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CURTIS WATERS 'PITY PARTY' REVIEW

☆☆☆☆

Image: Supplied


20 year old Nepali-Canadian artist and producer Curtis Waters has released his highly anticipated debut album, Pity Party, after a string of hit singles including his viral track Stunnin. Waters musical journey began on a trip to Nepal in 2014, the musician downloaded FL Studio on his laptop and began to create his own music. Upon his families move to North Carolina, US, he began to focus more on his music in the hopes of making it in the industry.


Fast forward to present day and his debut single, which features Harm Franklin, has over 380 million global streams. The song became popular on social media platform Tik Tok, where it is featured in over 533K user-generated videos. Waters is the fastest independent artist ever to have been added to Spotify’s ’Today’s Top Hits’ playlist, breaking the record in just 29 days.

Opening with the self-reflective and pensive, Shoe Laces, Waters ponders the future and sets the tone for the vast exploration of the human psyche that is to follow. Bringing in some invigorating guitars and booming percussive patterns on Freckles, a track of admiration for another who throughout their own battles, still maintains a sense of hope and happiness.


The record came to fruition whilst the singer was diagnosed with bipolar disorder. Capturing the multi-faceted emotions the singer faces, the record encapsulates feelings such as love, hope, depression, honesty and feeling carefree. On The Feelings Tend To Stay The Same, Waters navigates life as a young adult in the modern world, whilst also referencing his own mental health struggles, managing his bi-polar disorder. The track also serves as a thank you and an apology letter to Waters’ college friend, whom he shared a relationship with. Better serves as a juxtaposition to The Feelings Tend To Stay The Same, with the singer hoping for improvement within his mental space in hopes to retain a fleeting relationship. Title track Pity Party, shows a more self-deprecating side to the singer, highlighting his own self-doubt. On Subaru, Waters reflects on all these themes, tying them all together in the one song.

With offers rolling in from a number of record labels, Curtis opted to sign a license deal with BMG, leaving the musician with 100 percent control of his music. The track System, references and took inspiration from Waters’ experience feeling like a commodity to record labels, whilst also personifying the anger he experienced after the death of George Floyd, and the global uproar and movement that followed.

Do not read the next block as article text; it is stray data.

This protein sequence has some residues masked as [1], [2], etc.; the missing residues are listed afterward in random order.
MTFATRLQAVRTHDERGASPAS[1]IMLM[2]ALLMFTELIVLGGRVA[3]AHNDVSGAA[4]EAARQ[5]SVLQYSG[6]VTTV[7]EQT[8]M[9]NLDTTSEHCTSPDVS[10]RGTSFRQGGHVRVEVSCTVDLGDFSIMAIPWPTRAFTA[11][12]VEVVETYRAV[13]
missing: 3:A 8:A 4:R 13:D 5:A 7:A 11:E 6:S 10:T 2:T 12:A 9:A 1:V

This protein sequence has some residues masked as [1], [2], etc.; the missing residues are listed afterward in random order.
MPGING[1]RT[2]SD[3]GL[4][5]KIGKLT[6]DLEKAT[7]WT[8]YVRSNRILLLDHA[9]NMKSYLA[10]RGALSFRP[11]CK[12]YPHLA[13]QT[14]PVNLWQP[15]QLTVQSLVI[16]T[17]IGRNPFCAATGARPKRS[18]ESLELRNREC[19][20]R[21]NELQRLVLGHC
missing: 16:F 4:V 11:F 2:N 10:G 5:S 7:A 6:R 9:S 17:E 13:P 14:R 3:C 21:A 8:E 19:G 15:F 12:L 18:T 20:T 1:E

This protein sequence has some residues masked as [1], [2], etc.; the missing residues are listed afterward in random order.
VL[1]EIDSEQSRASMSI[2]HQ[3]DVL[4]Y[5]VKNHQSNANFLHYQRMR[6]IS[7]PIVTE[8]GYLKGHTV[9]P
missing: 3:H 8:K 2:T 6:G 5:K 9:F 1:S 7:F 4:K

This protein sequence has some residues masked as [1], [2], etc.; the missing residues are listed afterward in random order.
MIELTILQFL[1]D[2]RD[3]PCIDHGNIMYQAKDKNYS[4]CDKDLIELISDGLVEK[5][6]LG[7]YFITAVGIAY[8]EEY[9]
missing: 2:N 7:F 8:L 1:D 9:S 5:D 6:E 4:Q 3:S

On 6pills, Lobby Boy and Toxic, the musician forms a trilogy of tracks that navigate substance abuse and the sometimes toxicity of relationships. Lobby Boy, which features a verse from Harm Franklin, is one of three collaborations on the record. The electrifying Mistakes on which Waters and Renzo Suburbn recall on past mistakes within a relationship, making tongue-in-cheek wild statements from a place of hurt, before admitting they miss their ex-partners. Closing the record with his smash hit Stunnin, his second collaboration with Harm Franklin, Waters ends the record on a high.


Written and produced completely by the 20-year-old musician, Waters has produced an incredible rap meets alt-pop debut record set to an electro-pop soundscape. The coming of age debut is a raw and real tale of the struggles of mental health, with hope for a brighter, more carefree future. Perfectly encapsulating post-adolescent feelings with a somewhat bedroom-pop vibe, there are moments of tenderness, hurt, angst, admiration, love, anger and hope. The ultimate rollercoaster of emotions. There is a candid quality to the singers rapping and vocal performances, lyrically inviting listeners into his world and allowing them to view all the pieces that make up Curtis Waters. Waters has successfully navigated the terrain of finding fame as a viral hitmaker, to producing a memorable body of work.

4/5


Pity Party is out now!

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